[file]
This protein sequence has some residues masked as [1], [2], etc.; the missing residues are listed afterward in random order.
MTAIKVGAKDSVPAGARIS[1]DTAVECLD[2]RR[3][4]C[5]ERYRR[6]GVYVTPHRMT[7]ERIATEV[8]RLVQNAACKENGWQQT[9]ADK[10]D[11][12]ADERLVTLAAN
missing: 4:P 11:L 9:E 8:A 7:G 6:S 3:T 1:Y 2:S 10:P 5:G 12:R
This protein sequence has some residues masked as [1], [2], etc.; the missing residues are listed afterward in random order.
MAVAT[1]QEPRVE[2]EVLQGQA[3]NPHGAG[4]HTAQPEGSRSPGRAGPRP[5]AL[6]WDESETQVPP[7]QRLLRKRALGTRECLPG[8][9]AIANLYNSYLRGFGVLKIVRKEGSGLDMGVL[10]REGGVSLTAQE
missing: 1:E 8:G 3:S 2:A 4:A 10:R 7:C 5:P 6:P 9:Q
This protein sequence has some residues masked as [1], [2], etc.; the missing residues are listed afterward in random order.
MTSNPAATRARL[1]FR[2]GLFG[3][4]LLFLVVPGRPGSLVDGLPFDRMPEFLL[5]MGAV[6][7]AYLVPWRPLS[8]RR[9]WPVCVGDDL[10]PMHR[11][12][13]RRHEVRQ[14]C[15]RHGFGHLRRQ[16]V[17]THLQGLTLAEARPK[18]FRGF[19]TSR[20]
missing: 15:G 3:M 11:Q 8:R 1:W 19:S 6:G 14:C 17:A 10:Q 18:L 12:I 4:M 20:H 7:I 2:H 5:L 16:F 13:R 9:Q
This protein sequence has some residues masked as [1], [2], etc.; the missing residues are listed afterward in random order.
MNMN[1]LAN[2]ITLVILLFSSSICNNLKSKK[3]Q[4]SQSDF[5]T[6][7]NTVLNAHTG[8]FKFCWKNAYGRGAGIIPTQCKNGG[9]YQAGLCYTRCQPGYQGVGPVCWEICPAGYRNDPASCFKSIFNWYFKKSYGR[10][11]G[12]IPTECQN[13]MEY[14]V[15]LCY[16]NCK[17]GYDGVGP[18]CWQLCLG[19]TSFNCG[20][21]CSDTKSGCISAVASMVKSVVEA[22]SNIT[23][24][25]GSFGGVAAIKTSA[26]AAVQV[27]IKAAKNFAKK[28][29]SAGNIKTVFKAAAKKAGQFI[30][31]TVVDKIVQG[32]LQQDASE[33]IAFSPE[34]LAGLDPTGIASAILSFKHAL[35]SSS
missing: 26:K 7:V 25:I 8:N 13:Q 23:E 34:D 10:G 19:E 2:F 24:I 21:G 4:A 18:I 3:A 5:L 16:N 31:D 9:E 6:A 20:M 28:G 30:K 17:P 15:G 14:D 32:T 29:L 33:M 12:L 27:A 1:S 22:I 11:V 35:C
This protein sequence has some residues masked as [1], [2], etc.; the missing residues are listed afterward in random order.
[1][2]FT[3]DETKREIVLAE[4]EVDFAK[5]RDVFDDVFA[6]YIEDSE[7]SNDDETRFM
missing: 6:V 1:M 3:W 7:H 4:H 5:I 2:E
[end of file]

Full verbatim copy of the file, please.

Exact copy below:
This protein sequence has some residues masked as [1], [2], etc.; the missing residues are listed afterward in random order.
MTAIKVGAKDSVPAGARIS[1]DTAVECLD[2]RR[3][4]C[5]ERYRR[6]GVYVTPHRMT[7]ERIATEV[8]RLVQNAACKENGWQQT[9]ADK[10]D[11][12]ADERLVTLAAN
missing: 4:P 11:L 9:E 8:A 7:G 6:S 3:T 1:Y 2:S 10:P 5:G 12:R
This protein sequence has some residues masked as [1], [2], etc.; the missing residues are listed afterward in random order.
MAVAT[1]QEPRVE[2]EVLQGQA[3]NPHGAG[4]HTAQPEGSRSPGRAGPRP[5]AL[6]WDESETQVPP[7]QRLLRKRALGTRECLPG[8][9]AIANLYNSYLRGFGVLKIVRKEGSGLDMGVL[10]REGGVSLTAQE
missing: 1:E 8:G 3:S 2:A 4:A 10:R 7:C 5:P 6:P 9:Q
This protein sequence has some residues masked as [1], [2], etc.; the missing residues are listed afterward in random order.
MTSNPAATRARL[1]FR[2]GLFG[3][4]LLFLVVPGRPGSLVDGLPFDRMPEFLL[5]MGAV[6][7]AYLVPWRPLS[8]RR[9]WPVCVGDDL[10]PMHR[11][12][13]RRHEVRQ[14]C[15]RHGFGHLRRQ[16]V[17]THLQGLTLAEARPK[18]FRGF[19]TSR[20]
missing: 15:G 3:M 11:Q 8:R 1:W 19:S 6:G 14:C 17:A 10:Q 18:L 12:I 4:M 20:H 7:I 2:H 5:L 16:F 13:R 9:Q
This protein sequence has some residues masked as [1], [2], etc.; the missing residues are listed afterward in random order.
MNMN[1]LAN[2]ITLVILLFSSSICNNLKSKK[3]Q[4]SQSDF[5]T[6][7]NTVLNAHTG[8]FKFCWKNAYGRGAGIIPTQCKNGG[9]YQAGLCYTRCQPGYQGVGPVCWEICPAGYRNDPASCFKSIFNWYFKKSYGR[10][11]G[12]IPTECQN[13]MEY[14]V[15]LCY[16]NCK[17]GYDGVGP[18]CWQLCLG[19]TSFNCG[20][21]CSDTKSGCISAVASMVKSVVEA[22]SNIT[23][24][25]GSFGGVAAIKTSA[26]AAVQV[27]IKAAKNFAKK[28][29]SAGNIKTVFKAAAKKAGQFI[30][31]TVVDKIVQG[32]LQQDASE[33]IAFSPE[34]LAGLDPTGIASAILSFKHAL[35]SSS
missing: 26:K 7:V 25:I 8:N 13:Q 23:E 34:D 10:G 19:E 2:F 24:I 21:G 4:A 18:I 3:A 5:L 16:N 31:D 9:E 6:A 20:M 28:G 30:K 17:P 15:G 14:D 32:T 29:L 33:M 12:L 27:A 1:S 22:I 11:V 35:C
This protein sequence has some residues masked as [1], [2], etc.; the missing residues are listed afterward in random order.
[1][2]FT[3]DETKREIVLAE[4]EVDFAK[5]RDVFDDVFA[6]YIEDSE[7]SNDDETRFM
missing: 6:V 1:M 3:W 7:H 4:H 5:I 2:E